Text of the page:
A couple of new fittings and moving the mounting brackets over a bit was all it took to get it installed. Note all the holes for all the difference bracket configurations on my mounting plate. Heh.

On Properly Setting Your Cooling Fan Temperature Threshold

When I first installed an aftermarket ECU (Megasquirt I) in my 1984 300ZX, years ago (almost 10 as of this writing!), I used the recommended GM sensor for coolant temperature. It required a bit of machining to fit the sensor, nothing major.

With my latest engine (and the two cars it was in), I decided to use the OEM Cylinder Head Temperature Sensor, since hey, why not? It was already there, in an optimal spot. All I had to do was make software changes to calibrate MS-II to it’s temperature/resistance curve. I had the data in the Factory Service Manual, all was well. Continue reading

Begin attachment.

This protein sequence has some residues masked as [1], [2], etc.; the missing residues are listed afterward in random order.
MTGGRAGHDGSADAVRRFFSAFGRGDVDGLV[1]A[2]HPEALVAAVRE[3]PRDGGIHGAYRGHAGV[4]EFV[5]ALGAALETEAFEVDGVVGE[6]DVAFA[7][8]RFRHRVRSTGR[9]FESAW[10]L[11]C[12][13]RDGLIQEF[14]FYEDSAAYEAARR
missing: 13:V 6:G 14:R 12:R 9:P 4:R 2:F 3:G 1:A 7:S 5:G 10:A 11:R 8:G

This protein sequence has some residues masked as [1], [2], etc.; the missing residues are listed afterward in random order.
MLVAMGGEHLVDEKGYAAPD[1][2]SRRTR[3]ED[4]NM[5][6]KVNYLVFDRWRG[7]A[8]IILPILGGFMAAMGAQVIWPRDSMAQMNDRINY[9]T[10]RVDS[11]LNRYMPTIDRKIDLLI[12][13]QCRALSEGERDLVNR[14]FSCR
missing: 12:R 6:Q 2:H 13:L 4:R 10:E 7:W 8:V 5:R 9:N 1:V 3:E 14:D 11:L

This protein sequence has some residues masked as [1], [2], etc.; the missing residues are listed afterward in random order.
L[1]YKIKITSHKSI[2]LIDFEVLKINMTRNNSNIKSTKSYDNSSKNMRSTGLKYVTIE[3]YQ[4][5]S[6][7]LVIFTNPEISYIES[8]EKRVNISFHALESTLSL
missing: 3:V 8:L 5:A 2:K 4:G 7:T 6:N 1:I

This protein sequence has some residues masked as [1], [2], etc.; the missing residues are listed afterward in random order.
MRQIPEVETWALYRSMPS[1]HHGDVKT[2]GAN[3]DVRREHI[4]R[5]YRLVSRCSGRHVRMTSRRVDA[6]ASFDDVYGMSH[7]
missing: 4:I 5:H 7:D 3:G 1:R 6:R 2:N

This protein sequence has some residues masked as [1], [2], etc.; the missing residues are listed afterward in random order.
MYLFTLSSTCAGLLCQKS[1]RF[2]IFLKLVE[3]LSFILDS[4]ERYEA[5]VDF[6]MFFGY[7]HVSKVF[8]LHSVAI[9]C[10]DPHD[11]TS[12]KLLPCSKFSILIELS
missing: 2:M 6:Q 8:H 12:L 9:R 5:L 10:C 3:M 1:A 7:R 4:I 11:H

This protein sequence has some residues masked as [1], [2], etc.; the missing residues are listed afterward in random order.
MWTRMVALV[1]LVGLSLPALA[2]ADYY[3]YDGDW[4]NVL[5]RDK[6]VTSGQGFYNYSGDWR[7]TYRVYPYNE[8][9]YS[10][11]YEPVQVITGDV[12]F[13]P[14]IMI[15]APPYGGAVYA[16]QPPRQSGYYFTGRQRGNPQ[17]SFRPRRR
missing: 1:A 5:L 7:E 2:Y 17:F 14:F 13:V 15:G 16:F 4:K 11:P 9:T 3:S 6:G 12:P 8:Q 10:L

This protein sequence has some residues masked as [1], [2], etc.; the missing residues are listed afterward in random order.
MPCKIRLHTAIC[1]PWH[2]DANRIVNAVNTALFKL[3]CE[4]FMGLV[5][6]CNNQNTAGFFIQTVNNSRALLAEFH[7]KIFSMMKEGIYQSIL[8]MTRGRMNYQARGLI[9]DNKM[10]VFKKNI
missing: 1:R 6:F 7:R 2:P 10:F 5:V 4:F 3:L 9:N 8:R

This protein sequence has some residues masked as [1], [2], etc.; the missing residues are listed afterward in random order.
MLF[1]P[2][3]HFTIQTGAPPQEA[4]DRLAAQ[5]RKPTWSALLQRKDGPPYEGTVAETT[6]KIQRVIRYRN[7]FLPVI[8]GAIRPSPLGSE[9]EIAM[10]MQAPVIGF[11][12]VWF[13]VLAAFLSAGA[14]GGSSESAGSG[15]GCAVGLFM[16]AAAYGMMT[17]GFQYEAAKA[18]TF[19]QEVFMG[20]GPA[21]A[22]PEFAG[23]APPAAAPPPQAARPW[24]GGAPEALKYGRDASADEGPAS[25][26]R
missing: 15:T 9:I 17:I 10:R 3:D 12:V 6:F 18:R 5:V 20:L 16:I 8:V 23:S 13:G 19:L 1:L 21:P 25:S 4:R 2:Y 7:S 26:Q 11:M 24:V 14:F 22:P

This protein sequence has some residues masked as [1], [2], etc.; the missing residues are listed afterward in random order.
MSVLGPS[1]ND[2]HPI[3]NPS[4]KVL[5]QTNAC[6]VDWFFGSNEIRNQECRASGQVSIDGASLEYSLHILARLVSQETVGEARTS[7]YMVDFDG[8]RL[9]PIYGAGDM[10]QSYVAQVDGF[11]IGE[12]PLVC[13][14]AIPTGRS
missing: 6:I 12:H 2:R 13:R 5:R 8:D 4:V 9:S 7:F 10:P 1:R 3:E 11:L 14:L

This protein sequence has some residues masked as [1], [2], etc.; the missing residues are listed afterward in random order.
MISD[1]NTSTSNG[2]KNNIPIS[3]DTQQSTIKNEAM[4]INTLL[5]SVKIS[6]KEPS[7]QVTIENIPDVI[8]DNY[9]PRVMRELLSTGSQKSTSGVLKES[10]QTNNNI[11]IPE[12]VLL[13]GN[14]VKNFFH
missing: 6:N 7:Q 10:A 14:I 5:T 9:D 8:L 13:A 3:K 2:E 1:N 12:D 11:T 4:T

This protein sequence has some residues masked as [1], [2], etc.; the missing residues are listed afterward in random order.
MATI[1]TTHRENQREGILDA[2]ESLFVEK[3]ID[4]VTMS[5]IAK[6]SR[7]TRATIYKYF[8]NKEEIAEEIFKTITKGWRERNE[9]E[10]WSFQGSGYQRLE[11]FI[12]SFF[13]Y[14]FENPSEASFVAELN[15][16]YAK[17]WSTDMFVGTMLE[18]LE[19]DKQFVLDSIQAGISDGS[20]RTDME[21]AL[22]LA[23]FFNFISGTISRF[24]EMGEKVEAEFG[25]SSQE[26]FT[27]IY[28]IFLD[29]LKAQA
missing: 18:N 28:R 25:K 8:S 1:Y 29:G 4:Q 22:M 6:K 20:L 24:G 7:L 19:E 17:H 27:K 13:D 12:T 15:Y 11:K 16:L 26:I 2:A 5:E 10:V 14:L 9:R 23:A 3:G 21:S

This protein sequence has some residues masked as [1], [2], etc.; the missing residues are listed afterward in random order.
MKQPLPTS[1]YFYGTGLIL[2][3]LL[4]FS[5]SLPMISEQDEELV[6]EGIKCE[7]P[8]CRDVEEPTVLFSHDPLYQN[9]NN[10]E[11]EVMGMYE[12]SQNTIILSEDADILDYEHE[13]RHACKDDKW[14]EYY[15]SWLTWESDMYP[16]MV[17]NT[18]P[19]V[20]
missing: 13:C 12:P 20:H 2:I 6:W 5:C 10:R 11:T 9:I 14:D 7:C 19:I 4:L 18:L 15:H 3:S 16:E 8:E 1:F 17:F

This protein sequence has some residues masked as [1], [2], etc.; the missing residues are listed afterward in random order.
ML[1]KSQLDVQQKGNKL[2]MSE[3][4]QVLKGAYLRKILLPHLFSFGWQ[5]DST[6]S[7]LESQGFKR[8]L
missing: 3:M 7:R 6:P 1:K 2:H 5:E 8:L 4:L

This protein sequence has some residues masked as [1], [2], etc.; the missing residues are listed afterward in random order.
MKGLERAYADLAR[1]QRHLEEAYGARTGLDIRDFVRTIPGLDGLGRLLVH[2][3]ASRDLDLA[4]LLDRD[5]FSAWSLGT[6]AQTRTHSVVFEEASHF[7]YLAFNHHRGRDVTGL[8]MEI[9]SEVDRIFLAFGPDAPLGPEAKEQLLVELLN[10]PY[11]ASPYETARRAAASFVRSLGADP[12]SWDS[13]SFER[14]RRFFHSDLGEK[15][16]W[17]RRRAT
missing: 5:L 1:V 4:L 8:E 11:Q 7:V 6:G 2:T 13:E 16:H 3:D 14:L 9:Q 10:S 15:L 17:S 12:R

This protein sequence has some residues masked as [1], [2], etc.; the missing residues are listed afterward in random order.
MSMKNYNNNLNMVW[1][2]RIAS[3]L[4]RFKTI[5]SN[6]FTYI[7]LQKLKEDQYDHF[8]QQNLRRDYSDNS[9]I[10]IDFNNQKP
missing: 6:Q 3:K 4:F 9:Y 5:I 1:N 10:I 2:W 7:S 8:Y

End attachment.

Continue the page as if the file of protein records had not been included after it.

Harbor Freight Trailer Build

So I’ve got this autocross bug, despite being a terrible driver. After about 5 seconds of thought, I came to the conclusion that I must get an autocross trailer in order to improve my skills.

So, after a bit of research it looked like item #90153 was the thing to get. The key is it has 12″ wheels, whereas the cheaper one (#42708) has 8″ ones. The larger the wheel the less RPM the wheel bearings see, which is good. The increased payload capacity and trailer height were just bonuses. Since I plan on hauling some wheels and tires and some tools, I don’t see coming near the 1000+ lb. payload capacity. And if you wanted to carry more, all you’d really need is some better tires, since that’s the actual limiting factor. However, I don’t recommend carrying anything near the payload capacity.

Note that this is one of the few big-ticket items you can use the 20% coupon on, so if you want to save $46 or so off the price, use one! I got it and built it:

I also picked up a trailer jack, LED lighting kit, 1-7/8″ ball, and ratcheting straps from HF. From elsewhere I got a backup alarm, more LED lights, battery tray, some wire and a voltage gauge.

I then painted the frame and wheels to match my 280Z: